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Prime Minister and Caribbean leaders take next steps to fight climate change, grow strong economies, and strengthen regional security

For generations, Canada and the Caribbean have been bound together by ties of friendship, people, and business. Today, the Prime Minister, Justin Trudeau, opened the Canada-Caribbean Community (CARICOM) Summit, “Strategic Partners for a Resilient Future”, hosted in Ottawa. Over the coming two days, leaders will advance shared work on fighting climate change, growing strong economies for the middle class, and strengthening regional security.

During the Summit, the Prime Minister will advance work to fight climate change and grow resilient economies. This includes a planned new commitment of up to $58.5 million in partnership with the Caribbean Development Bank to support renewable energy projects and $6 million through the Caribbean Climate Smart Fund for resilient renewable energy systems.

At the Summit, leaders will also discuss steps to strengthen regional security, including responding to the ongoing crisis in Haiti. To support Haitian-led solutions, Canada will build on previously announced assistance and launch a multi-year training program for the Haitian National Police (HNP) to help tackle gangs, strengthen anti-corruption mechanisms, and support the protection of Haitians afflicted by gang violence. Canada will also allocate $3.4 million of previously approved funds to address firearms violence in Haiti as well as support the HNP armoury and armorers.

To keep people safe across the region, Canada will also invest $3.2 million for the Caribbean Firearms Roadmap to address firearms trafficking and proliferation, and deepen coordination between the Canadian Armed Forces and the Caribbean Disaster Emergency Management Agency to provide rapid delivery of humanitarian assistance and disaster relief.

The Prime Minister underscored Canada’s commitment to support CARICOM countries on critical health resources. Canada will allocate $18.3 million from Canada’s Global Initiative for Vaccine Equity to strengthen health and immunization systems and improve equitable access to vaccination in Haiti.

The Canada-CARICOM Summit continues tomorrow, when the Prime Minister will host a trade and investment roundtable to bring together leaders and investors on new opportunities for workers and businesses in Canada and the Caribbean.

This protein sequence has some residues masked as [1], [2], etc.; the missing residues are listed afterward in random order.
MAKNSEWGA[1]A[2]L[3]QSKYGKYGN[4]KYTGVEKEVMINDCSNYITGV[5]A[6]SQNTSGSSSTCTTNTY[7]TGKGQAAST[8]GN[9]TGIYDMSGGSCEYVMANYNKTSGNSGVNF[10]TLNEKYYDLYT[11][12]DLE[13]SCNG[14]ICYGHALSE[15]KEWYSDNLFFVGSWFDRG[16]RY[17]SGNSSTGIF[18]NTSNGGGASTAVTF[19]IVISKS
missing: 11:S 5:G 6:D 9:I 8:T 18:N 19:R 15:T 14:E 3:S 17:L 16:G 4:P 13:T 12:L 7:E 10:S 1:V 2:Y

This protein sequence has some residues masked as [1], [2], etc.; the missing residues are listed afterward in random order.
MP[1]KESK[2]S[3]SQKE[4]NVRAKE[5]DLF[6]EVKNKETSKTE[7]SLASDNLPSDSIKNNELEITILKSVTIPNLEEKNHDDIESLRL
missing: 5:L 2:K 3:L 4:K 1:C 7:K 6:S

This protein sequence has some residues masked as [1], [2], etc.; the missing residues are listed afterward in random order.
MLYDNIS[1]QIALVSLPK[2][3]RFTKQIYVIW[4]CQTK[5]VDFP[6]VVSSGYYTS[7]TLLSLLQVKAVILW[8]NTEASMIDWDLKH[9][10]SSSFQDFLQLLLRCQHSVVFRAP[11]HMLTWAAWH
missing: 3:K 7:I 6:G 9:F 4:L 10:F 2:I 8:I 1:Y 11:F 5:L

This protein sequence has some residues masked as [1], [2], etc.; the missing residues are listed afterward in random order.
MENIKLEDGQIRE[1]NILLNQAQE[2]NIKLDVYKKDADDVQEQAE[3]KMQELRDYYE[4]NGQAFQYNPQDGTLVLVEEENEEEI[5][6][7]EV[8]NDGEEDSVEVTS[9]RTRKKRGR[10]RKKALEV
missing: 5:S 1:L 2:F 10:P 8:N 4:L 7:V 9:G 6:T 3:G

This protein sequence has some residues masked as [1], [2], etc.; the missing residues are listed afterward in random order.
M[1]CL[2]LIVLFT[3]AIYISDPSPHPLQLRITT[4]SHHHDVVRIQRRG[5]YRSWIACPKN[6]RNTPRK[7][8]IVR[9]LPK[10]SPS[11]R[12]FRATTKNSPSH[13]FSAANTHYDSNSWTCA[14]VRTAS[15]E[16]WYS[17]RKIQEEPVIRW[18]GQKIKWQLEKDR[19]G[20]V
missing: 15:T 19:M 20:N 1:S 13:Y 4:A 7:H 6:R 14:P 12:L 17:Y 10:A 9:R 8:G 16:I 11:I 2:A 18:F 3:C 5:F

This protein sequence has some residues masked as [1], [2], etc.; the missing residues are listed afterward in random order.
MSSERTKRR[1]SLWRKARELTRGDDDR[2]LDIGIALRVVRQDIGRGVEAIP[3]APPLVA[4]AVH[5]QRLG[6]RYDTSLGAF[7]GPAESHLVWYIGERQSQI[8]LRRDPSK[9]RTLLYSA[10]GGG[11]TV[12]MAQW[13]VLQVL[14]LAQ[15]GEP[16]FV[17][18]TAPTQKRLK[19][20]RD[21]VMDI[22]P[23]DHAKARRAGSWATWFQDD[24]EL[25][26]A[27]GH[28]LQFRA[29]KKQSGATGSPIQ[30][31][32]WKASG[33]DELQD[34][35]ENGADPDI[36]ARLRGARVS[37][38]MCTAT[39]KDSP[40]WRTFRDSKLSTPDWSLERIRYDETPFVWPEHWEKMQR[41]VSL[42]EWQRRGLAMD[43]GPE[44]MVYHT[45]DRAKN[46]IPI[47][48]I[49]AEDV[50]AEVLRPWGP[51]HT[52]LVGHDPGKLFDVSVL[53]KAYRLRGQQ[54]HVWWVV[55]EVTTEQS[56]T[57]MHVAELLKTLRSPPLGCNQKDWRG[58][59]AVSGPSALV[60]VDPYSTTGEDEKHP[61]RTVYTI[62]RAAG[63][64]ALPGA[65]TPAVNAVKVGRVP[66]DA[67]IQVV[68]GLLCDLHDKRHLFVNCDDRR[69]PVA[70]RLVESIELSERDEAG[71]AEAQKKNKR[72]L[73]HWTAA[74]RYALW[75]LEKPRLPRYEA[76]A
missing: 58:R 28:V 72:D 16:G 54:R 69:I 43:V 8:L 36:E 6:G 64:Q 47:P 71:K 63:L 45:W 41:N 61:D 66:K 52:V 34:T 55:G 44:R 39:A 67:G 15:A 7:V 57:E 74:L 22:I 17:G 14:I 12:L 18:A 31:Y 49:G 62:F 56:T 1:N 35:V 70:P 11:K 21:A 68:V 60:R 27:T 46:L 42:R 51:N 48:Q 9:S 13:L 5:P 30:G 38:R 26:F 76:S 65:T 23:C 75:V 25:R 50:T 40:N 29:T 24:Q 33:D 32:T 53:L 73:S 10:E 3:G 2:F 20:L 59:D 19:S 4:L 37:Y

“Canada and the Caribbean are longstanding partners, sharing vibrant communities and close ties. Welcoming Caribbean partners to Ottawa for the Canada-CARICOM Summit is another chance to keep strengthening this relationship and continue delivering good jobs, a healthy environment, and a safe future for people in Canada and the Caribbean alike.”

— The Rt. Hon. Justin Trudeau, Prime Minister of Canada

Quick Facts

  • This Canada-CARICOM Summit is the first time a CARICOM Summit has been held outside the Caribbean, a testament to the bond between Canada and the region.
  • CARICOM is comprised of Antigua and Barbuda, The Bahamas, Barbados, Belize, Dominica, Grenada, Guyana, Haiti, Jamaica, Montserrat, Saint Lucia, Saint Kitts and Nevis, Saint Vincent and the Grenadines, Suriname, and Trinidad and Tobago. The overseas territories of Anguilla, Bermuda, the British Virgin Islands, the Cayman Islands, and Turks & Caicos Islands are Associate Members.
  • In 2022, Canada’s two-way merchandise trade with CARICOM countries reached $1.8 billion. In 2021, bilateral trade in services reached $3.9 billion.
  • During the Summit the Prime Minister will lead three sessions: Climate Change and Climate Resilience / Building Inclusive and Sustainable Economies; Access to Finance and Global Financial Architecture Reform; Regional Security and Haiti.
  • Canada is investing in a range of new support for the region including:
    • Climate Resilient Debt Clauses in all new sovereign lending, to provide relief to developing countries experiencing climate crises and natural disasters, first announced by the Deputy Prime Minister at the Annual meetings of the IMF and World Bank on October 14, in Marrakech.
    • $10 million in partnership with the Food and Agriculture Organization to support resilient food and agriculture systems that provide opportunities for women.
    • $4.6 million in partnership with the Justice Education Society to address gender-based violence and protect the rights of women, youth and children in the Eastern Caribbean.
    • And $410,500 for a partnership between Canada’s International Development Research Centre and the University of the West Indies for high-quality, locally relevant data to support democratic, inclusive and equitable development in the Caribbean.
  • Since 2022, Canada has committed more than $300 million in international assistance to respond to the crisis in Haiti, sanctioned 28 individuals, and provided technical and tactical support to the HNP through the RCMP and the CAF.


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